Olivia Sun / NPR
Last week in San Francisco, many food writers and environmentalists gathered to taste cereals.
This particular cereal contained an ingredient – the ground seeds of a little known plant called Kernza – which resulted from a radical campaign to reinvent agriculture and reverse the disastrous choice for the environment made by our distant ancestors.
The campaign began some 40 years ago with a scientist-environmentalist named Wes Jackson. He argued that humanity had taken a bad turn, thousands of years ago, when it was necessary to rely on crops such as wheat and rice for sustenance. These "annual" crops must be replanted each year ", which means that if you want to germinate your seeds, you must destroy the vegetation on the surface", eliminating anything that could compete with fragile seedlings. Jackson said.
When farmers use tillage tools or herbicides to get rid of competing vegetation, they inevitably erase the habitat of birds and insects. Bare soil removes and pollutes streams and rivers. Tillage releases large amounts of carbon dioxide into the atmosphere.
Jackson imagined a totally different style of farming. And he founded a small organization called The Land Institute in Salinas, Kansas, to pursue his dream.
Tim Crews, director of research at the institute, takes me on a little tour of the land of the Land Institute. Our first stop is a parcel of native grassland. Teams make a move towards the carpet of grass, wildflowers and clover. "It's the vegetation that actually builds the soil – that's what created the rich soils that feed us, through the attic of the Midwest," he says.
These plants do not require reseeding. Their roots sink deep into the earth, live throughout the winter and send fresh green stems every spring.
The Land Institute believes that we should get staple foods from perennials like this one. And they feel pretty excited at the Land Institute these days. They actually have examples of perennial kernels to show.
The first is Kernza. The real name of the plant is Intermediate Wheatgrass, but that hit people as some kind of clumsy, so they renamed it. It is a distant relative of ordinary wheat. It has never been grown as a grain crop because it does not produce as much seed as wheat. But it is a perennial plant.
For 15 years, breeder Lee DeHaan has multiplied cross-pollinations between different Kernza plants. He cultivates them in greenhouses and fields, and selects the best offspring, paying particular attention to the size of his seeds. Larger seeds mean a bigger crop to turn into flour.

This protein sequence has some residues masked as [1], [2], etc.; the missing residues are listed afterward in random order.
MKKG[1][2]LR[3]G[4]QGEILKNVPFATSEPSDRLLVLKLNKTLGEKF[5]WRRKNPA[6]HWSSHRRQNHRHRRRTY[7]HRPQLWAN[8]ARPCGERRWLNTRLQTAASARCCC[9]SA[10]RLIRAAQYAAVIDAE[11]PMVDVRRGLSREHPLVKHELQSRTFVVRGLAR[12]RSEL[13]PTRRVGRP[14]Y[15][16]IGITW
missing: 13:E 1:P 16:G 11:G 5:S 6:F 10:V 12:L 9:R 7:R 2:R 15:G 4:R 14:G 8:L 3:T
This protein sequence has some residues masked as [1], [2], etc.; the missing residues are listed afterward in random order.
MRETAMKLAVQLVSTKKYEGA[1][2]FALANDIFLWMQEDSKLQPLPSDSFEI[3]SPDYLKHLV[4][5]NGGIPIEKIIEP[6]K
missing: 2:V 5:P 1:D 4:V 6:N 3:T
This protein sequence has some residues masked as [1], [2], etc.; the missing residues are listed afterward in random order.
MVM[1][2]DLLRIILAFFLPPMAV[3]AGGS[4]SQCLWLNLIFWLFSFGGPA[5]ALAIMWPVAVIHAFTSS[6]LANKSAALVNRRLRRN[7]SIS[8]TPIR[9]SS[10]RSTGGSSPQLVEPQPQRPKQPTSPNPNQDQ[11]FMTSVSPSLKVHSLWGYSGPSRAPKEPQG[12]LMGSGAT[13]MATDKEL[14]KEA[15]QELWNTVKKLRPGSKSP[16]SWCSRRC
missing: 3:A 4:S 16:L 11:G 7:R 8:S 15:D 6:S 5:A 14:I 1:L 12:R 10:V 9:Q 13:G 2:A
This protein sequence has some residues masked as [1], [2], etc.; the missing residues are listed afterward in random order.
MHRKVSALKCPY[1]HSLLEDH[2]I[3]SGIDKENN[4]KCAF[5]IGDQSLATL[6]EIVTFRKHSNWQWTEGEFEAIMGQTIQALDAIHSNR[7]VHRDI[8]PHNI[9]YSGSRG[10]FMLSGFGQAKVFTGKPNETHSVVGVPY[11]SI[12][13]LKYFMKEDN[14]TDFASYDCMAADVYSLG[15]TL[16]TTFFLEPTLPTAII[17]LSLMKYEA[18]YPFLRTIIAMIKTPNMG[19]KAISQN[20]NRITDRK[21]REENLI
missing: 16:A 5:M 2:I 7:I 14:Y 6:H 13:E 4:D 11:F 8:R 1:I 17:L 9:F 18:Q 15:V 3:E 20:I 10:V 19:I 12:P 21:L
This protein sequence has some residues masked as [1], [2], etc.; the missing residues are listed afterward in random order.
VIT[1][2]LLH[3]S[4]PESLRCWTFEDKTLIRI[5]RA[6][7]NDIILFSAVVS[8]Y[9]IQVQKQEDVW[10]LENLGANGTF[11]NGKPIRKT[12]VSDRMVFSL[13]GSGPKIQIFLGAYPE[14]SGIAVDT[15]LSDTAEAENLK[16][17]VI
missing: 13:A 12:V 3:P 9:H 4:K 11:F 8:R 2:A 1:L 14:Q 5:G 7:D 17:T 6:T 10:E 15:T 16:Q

He opens a paper bag to show me some recent results. "As you can see, the seed is quite small, about one-fifth the size of wheat," he says.
But he is making progress. These seeds are twice as large as at the beginning of the project. The Land Institute recruited farmers to cultivate Kernza in small fields (at least for the Midwest) of 40 acres or more. They harvest it with standard farm machinery.
DeHaan remembers the day when, years ago, he realized that Kernza could be more than a long-term scientific experiment. He was visiting a farmer who had cultivated a Kernza field. The farmer had just finished his wheat crop and DeHaan asked him if he would be willing to try to harvest the Kernza field with his combine. "He was rather skeptical, but he was ready to give it a go," recalls DeHaan. "I'm at his side in the combine, and he's starting to fill his garbage can in the back, he was almost dizzy, he was starting to giggle, he could not believe it was working." They ended up with almost a load of Kernza grain semitrailer.
Even more remarkable: General Mills, the company that makes Cheerios and Wheaties, now says it wants to make cereals.
Dan Charles / NPR
"I think the R & D team has seen this pretty grain and thought: we can do something about it," said Maria Carolina Comings, marketing director of General Mills' organic brand, Cascadian Farm.
Over the past few months, General Mills has collected all the Kernza grain he could find, ground it and made 6,000 small boxes of grain to distribute as samples – and at events like this week's in San Francisco.
There is, in fact, more ordinary wheat in this grain than in Kernza, and it resembles and tastes a little like Wheaties. It's pretty nice.
But General Mills wants to market Kernza – when there will be more – as the first grain growing grass in the Prairies, protecting the soil, absorbing carbon from the air and storing it in the ground.
"We want to evolve that and be able to find it in any grocery store, sitting on the same shelves," next to all the other grains offered by the brand Cascadian Farm of General Mills, said Comings. "You can start being part of the climate change solution by eating a cereal, which is so pretty."
The Land Institute is recruiting farmers to grow larger amounts of Kernza, but it tells people not to expect too much, too soon. "Kernza's commercial production in 2019 appears to be testing a car halfway up the assembly line," says Fred Iutzi, the institute's president. First, Kernza is currently producing small crops – perhaps 500 pounds to the acre. In comparison, the average American wheat field yields about 4,000 pounds per acre.
But in the long run, the Land Institute also has big ambitions. "Our goal is not that it's a small niche," says Lee DeHaan. "We have problems at the landscape scale" and to have a real impact, perennial grains must cover the landscape.